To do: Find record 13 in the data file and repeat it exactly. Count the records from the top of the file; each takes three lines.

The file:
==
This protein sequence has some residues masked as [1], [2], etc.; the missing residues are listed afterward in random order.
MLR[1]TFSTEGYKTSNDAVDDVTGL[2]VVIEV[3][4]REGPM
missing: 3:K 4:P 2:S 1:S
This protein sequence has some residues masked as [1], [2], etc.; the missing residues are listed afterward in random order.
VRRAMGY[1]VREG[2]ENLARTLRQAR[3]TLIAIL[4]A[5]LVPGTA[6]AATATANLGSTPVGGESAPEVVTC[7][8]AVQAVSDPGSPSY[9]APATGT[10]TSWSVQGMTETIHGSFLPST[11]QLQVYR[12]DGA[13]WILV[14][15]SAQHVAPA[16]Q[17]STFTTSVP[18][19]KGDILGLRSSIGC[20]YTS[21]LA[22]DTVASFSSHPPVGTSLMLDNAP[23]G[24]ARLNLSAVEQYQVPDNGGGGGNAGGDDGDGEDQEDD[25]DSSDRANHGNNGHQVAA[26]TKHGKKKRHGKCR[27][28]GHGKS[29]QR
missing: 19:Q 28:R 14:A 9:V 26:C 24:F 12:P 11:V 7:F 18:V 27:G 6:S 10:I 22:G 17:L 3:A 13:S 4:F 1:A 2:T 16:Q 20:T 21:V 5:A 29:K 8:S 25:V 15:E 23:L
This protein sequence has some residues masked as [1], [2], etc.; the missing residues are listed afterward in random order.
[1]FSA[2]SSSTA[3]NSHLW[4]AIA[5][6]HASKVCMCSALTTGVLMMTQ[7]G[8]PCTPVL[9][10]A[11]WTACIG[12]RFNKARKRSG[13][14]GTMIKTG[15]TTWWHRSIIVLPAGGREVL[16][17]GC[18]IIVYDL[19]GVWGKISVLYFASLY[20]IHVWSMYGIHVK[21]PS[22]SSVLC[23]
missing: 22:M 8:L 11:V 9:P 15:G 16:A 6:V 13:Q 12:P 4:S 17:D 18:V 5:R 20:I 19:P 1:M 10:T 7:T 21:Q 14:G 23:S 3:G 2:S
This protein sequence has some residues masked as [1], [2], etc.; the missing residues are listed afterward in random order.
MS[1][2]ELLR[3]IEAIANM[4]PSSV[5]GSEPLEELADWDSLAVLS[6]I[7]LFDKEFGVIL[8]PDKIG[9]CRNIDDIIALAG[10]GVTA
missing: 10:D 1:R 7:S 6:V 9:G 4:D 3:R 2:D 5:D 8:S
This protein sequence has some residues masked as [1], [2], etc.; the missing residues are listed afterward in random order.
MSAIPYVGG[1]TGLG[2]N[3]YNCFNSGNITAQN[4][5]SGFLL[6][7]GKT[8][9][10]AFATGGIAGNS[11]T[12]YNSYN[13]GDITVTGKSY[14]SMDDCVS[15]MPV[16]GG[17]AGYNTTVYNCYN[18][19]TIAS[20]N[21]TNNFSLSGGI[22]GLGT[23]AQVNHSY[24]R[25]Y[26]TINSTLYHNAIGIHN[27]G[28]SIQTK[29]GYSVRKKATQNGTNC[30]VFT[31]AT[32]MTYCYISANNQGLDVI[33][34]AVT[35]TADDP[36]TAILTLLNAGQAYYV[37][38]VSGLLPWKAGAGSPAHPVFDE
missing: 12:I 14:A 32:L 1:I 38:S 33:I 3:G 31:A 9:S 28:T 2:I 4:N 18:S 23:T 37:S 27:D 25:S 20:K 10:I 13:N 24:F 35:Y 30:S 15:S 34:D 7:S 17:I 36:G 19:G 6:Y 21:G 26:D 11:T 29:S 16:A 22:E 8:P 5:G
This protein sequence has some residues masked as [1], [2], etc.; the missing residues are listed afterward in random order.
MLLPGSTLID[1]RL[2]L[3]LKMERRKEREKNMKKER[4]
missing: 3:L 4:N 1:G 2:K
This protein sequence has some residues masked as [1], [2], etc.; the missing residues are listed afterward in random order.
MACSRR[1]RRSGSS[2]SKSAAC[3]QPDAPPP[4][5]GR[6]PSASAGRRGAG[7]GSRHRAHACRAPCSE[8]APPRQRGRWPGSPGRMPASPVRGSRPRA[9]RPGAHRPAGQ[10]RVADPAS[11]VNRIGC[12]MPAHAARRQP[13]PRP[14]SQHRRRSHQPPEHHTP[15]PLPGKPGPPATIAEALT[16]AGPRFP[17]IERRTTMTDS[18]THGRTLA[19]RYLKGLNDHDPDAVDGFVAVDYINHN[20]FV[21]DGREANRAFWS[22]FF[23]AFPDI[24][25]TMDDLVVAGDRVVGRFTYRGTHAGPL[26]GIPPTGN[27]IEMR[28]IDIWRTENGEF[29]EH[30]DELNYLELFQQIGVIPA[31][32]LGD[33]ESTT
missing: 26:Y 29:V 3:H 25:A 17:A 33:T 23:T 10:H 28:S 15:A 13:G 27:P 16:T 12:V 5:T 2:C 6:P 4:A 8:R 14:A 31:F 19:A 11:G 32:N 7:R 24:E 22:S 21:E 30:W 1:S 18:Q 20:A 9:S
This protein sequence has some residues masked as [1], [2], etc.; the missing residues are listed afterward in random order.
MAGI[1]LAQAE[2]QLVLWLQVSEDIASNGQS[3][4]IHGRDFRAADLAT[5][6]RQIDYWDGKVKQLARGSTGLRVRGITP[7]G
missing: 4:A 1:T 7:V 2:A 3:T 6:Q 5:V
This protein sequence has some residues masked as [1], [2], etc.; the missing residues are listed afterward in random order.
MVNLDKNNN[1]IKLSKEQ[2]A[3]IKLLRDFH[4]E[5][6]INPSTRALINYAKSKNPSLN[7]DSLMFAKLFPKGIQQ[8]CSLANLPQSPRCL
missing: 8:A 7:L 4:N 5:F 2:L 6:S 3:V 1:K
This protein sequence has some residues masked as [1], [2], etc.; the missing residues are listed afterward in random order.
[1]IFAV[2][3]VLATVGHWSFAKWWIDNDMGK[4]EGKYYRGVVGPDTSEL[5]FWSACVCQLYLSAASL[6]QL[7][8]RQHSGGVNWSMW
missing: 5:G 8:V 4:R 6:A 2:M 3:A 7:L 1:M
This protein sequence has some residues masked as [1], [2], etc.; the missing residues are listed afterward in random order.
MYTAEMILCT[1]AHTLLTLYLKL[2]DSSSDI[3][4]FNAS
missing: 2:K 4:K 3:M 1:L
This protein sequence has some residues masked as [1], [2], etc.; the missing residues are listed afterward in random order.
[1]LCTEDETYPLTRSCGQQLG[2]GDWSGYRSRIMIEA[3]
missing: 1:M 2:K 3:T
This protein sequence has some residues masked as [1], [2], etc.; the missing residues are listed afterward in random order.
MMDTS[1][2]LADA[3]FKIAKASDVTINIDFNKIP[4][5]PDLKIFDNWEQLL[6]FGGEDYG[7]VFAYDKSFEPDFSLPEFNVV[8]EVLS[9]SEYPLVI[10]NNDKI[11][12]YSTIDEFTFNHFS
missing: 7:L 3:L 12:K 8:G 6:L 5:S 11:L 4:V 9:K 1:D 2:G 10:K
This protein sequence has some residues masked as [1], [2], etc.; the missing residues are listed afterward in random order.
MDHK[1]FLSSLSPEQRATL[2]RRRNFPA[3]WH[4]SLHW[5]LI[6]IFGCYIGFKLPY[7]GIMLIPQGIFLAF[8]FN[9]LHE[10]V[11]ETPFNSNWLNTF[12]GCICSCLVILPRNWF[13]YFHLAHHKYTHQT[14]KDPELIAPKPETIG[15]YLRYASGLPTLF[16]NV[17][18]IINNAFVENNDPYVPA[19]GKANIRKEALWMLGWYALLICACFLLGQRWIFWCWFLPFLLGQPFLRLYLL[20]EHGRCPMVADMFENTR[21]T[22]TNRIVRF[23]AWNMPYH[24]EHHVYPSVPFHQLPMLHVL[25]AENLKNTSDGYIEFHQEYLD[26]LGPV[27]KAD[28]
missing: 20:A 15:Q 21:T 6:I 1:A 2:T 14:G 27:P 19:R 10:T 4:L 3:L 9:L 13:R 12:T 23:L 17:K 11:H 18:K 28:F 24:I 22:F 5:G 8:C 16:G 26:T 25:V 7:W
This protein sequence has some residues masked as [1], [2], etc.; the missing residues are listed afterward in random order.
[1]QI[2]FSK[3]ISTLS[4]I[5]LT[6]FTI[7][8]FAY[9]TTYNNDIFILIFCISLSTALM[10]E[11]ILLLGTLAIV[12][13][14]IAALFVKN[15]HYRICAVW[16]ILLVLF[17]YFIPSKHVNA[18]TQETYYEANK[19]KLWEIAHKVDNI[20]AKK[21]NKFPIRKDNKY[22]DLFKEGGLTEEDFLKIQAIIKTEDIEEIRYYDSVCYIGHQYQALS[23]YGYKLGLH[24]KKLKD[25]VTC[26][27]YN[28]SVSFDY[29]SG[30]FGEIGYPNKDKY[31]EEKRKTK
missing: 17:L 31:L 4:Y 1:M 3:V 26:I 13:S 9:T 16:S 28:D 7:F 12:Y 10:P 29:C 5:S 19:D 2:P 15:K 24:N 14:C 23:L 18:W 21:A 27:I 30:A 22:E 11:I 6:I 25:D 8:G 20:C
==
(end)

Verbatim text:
This protein sequence has some residues masked as [1], [2], etc.; the missing residues are listed afterward in random order.
MMDTS[1][2]LADA[3]FKIAKASDVTINIDFNKIP[4][5]PDLKIFDNWEQLL[6]FGGEDYG[7]VFAYDKSFEPDFSLPEFNVV[8]EVLS[9]SEYPLVI[10]NNDKI[11][12]YSTIDEFTFNHFS
missing: 7:L 3:L 12:K 8:G 6:L 5:S 11:L 4:V 9:K 1:D 2:G 10:K